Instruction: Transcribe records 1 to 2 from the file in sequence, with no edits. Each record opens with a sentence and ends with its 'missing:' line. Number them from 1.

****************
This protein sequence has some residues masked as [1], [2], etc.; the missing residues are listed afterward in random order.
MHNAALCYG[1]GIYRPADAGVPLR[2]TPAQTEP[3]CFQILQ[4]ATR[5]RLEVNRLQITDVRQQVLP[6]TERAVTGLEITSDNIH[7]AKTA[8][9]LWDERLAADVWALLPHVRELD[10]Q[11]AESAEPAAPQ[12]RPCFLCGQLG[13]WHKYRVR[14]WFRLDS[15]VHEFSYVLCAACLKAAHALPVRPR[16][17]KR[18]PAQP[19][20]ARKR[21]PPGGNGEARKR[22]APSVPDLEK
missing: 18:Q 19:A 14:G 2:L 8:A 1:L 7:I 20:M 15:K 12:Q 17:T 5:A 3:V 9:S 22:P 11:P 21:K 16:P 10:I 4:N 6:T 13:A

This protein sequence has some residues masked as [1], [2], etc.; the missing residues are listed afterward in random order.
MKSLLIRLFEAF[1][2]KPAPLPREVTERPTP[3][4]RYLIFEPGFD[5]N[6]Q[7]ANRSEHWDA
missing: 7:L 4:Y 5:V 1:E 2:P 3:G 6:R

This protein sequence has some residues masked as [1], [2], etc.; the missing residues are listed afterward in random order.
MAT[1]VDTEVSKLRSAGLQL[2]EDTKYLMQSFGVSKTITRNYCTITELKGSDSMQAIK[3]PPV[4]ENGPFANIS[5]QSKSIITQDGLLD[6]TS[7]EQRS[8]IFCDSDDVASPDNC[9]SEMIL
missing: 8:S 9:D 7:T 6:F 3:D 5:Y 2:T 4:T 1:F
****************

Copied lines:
This protein sequence has some residues masked as [1], [2], etc.; the missing residues are listed afterward in random order.
MHNAALCYG[1]GIYRPADAGVPLR[2]TPAQTEP[3]CFQILQ[4]ATR[5]RLEVNRLQITDVRQQVLP[6]TERAVTGLEITSDNIH[7]AKTA[8][9]LWDERLAADVWALLPHVRELD[10]Q[11]AESAEPAAPQ[12]RPCFLCGQLG[13]WHKYRVR[14]WFRLDS[15]VHEFSYVLCAACLKAAHALPVRPR[16][17]KR[18]PAQP[19][20]ARKR[21]PPGGNGEARKR[22]APSVPDLEK
missing: 18:Q 19:A 14:G 2:L 8:A 1:L 7:I 20:M 15:K 12:Q 17:T 5:A 3:V 9:S 22:P 11:P 21:K 16:P 10:I 4:N 6:T 13:A

This protein sequence has some residues masked as [1], [2], etc.; the missing residues are listed afterward in random order.
MKSLLIRLFEAF[1][2]KPAPLPREVTERPTP[3][4]RYLIFEPGFD[5]N[6]Q[7]ANRSEHWDA
missing: 7:L 4:Y 5:V 1:E 2:P 3:G 6:R